November 13-14, 2018
Arkansas Post Museum
John went to this one on his own while Holly huddled in a heated camper with a head cold. (Too cold, not going! Such a wimp – but a warm, happy wimp.)
For those of you who know me (John) or have followed our blog, you know I can spend hours wandering through a museum and around a historic site. I was done with this one in about an hour. That’s how small it was.
This tiny museum, Arkansas’s first county museum, was a little strange with an “eclectic” collection of buildings and exhibits.
You enter the complex through the main house where you will find the visitor center, gift shop and one room containing a somewhat odd collection of artifacts including this ancient Edison phonograph. There was no information about the item, who owned it, or why it was there. That turned out to be the rule rather than the exception.
Other buildings on the site included the summer kitchen (closed for restoration), Refeld-Hinman log house, and the Peterson building which housed most of the museum’s collection. Several other buildings were park offices and not open to the public.
The Renfeld-Hinman log house is a dogtrot cabin with two rooms separated by a 12-foot wide breezeway. The cabin was occupied from 1877, when it was built, until 1906. This home represents one of the few remaining examples of late 1800s “vernacular residential architecture” in southeast Arkansas.
The Peterson building is a modern red metal-sided building. Inside was a collection of military uniforms, a small post office/general store, a still, farm equipment and tools, toys, medical equipment, and a child’s playhouse.
There was also had a small plot of Arkansas Grand Prairie grasses. At one time this prairie covered 400,000 acres. After it was cleared for rice production, there were 430 acres left. They are hoping seeds from this plot can be used to expand their prairie restoration efforts.
A final exhibit was a gallows. Yup, a gallows. Between 1820 and 1913 Arkansas’s method of execution was death by hanging. The wooden portion of the gallows was a reconstruction but the iron components (trap door, release mechanism, etc.) are originals. Creepy but kind of interesting.
Arkansas Post National Memorial
We’ll start by saying that that this is a very nice little park with a visitor/interpretive center and a very friendly, helpful Ranger. They have two films, one for Arkansas Post and one for The Trail of Tears. Both were very good. Although we enjoyed our visit, the site is pretty far out of the way and other than the visitor center, it is comprised of a large grassy area with sidewalks laid out where the town’s streets would have been. All there is to see is grass, trees, a few signs, a cistern and a well. Fort Hindman, built during the Civil War to protect Arkansas Post, is now under water because the Arkansas River shifted as it tends to do.
It snowed the night before we visited Arkansas Post. It snowed while we were driving to Arkansas Post. It snowed while we were at Arkansas Post. It doesn’t snow at Arkansas Post in November. Lucky us.
Fortunately this history geek had a lovely assistant who graciously brushed the snow off the signs so I could photograph and read them. I’m a very dedicated history geek. Neither wind, nor sleet or snow…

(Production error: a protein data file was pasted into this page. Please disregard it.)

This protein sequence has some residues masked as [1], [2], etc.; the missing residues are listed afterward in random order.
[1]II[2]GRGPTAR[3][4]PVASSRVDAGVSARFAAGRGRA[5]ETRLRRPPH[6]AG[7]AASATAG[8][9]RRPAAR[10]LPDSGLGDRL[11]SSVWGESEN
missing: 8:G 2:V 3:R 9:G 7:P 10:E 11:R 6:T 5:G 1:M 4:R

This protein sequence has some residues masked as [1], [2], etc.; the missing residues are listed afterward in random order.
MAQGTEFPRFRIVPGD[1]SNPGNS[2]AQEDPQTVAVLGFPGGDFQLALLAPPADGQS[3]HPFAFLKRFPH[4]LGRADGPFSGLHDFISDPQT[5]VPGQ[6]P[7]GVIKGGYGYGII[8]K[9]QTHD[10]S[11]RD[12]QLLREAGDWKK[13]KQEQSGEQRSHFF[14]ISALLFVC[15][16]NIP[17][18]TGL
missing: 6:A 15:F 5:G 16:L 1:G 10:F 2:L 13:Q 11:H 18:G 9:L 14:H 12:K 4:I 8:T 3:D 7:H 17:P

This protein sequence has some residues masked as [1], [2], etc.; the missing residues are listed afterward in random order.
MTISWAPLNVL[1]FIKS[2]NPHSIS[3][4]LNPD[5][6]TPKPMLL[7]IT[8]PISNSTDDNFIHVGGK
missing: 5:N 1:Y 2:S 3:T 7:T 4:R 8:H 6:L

Arkansas Post was not a single fort and trading center. From 1686 to 1863 there were no fewer than seven posts and the flags of five nations flew over them at one time or another – French House of Bourbon, Castilian Spain, Republican France, United States, and Confederacy. The first Arkansas Post founded in 1686 was the first European settlement in the lower Mississippi, predating New Orleans founding by 32 years.
The site of the park was where the final Arkansas Post was located. It was the original capital of the Arkansas Territory from 1819 to 1821 when the capital was shifted to Little Rock. The town became such an important trade center in the 1820s and 1830s that its population grew to about 1,000. The town began to fade during the Civil War when Union gunboats blockaded the mouth of the Arkansas River. The town was also bombarded and seriously damaged by Union gunboats during the battle of Arkansas Post in January 1863. After the war, railroads and highways bypassed Arkansas Post. The shifting Arkansas River also washed away part of the town site.
Sadly, there’s nothing left of the town except sidewalks marking where the streets had been and a few signs marking the locations of some of the major buildings. I would have loved to have seen and walked through the Arkansas State Bank, Colonel Frederic Notrebe’s residence, store, warehouse, cotton gin, and cotton press, Montgomery’s Tavern, and the Trading Factory.
Holly’s side note: Google Maps ROCKS! I was wondering about the shifting Arkansas River that took out part of the town and totally rolled over the fort so I pulled it up on Google Maps. You can see the different oxbow lakes that have been left as the river shifted. Now scroll over to where the Arkansas meets the Mississippi. BOTH rivers were swooping back and forth for centuries. It’s cool to see the tracks they left. Now focus on the state boundary lines which were originally drawn along the Mississippi River. When the river shifts, the state lines don’t so some land winds up “moving” from the east side of the river to the west and vice versa.